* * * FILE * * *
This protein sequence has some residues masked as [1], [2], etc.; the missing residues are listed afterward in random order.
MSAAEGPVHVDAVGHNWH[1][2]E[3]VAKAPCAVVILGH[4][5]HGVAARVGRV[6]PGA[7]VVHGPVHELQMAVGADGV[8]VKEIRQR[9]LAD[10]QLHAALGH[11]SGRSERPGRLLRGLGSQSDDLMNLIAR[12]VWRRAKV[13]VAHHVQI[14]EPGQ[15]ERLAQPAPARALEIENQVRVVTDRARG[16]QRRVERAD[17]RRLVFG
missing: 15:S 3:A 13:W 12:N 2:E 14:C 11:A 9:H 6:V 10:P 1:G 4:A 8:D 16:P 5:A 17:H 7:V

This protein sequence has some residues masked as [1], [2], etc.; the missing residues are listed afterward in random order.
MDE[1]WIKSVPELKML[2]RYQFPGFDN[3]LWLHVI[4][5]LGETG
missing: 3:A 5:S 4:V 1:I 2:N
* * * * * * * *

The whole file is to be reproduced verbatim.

This protein sequence has some residues masked as [1], [2], etc.; the missing residues are listed afterward in random order.
MSAAEGPVHVDAVGHNWH[1][2]E[3]VAKAPCAVVILGH[4][5]HGVAARVGRV[6]PGA[7]VVHGPVHELQMAVGADGV[8]VKEIRQR[9]LAD[10]QLHAALGH[11]SGRSERPGRLLRGLGSQSDDLMNLIAR[12]VWRRAKV[13]VAHHVQI[14]EPGQ[15]ERLAQPAPARALEIENQVRVVTDRARG[16]QRRVERAD[17]RRLVFG
missing: 15:S 3:A 13:W 12:N 2:E 14:C 11:A 9:H 6:V 10:P 1:G 4:A 8:D 16:P 5:A 17:H 7:V

This protein sequence has some residues masked as [1], [2], etc.; the missing residues are listed afterward in random order.
MDE[1]WIKSVPELKML[2]RYQFPGFDN[3]LWLHVI[4][5]LGETG
missing: 3:A 5:S 4:V 1:I 2:N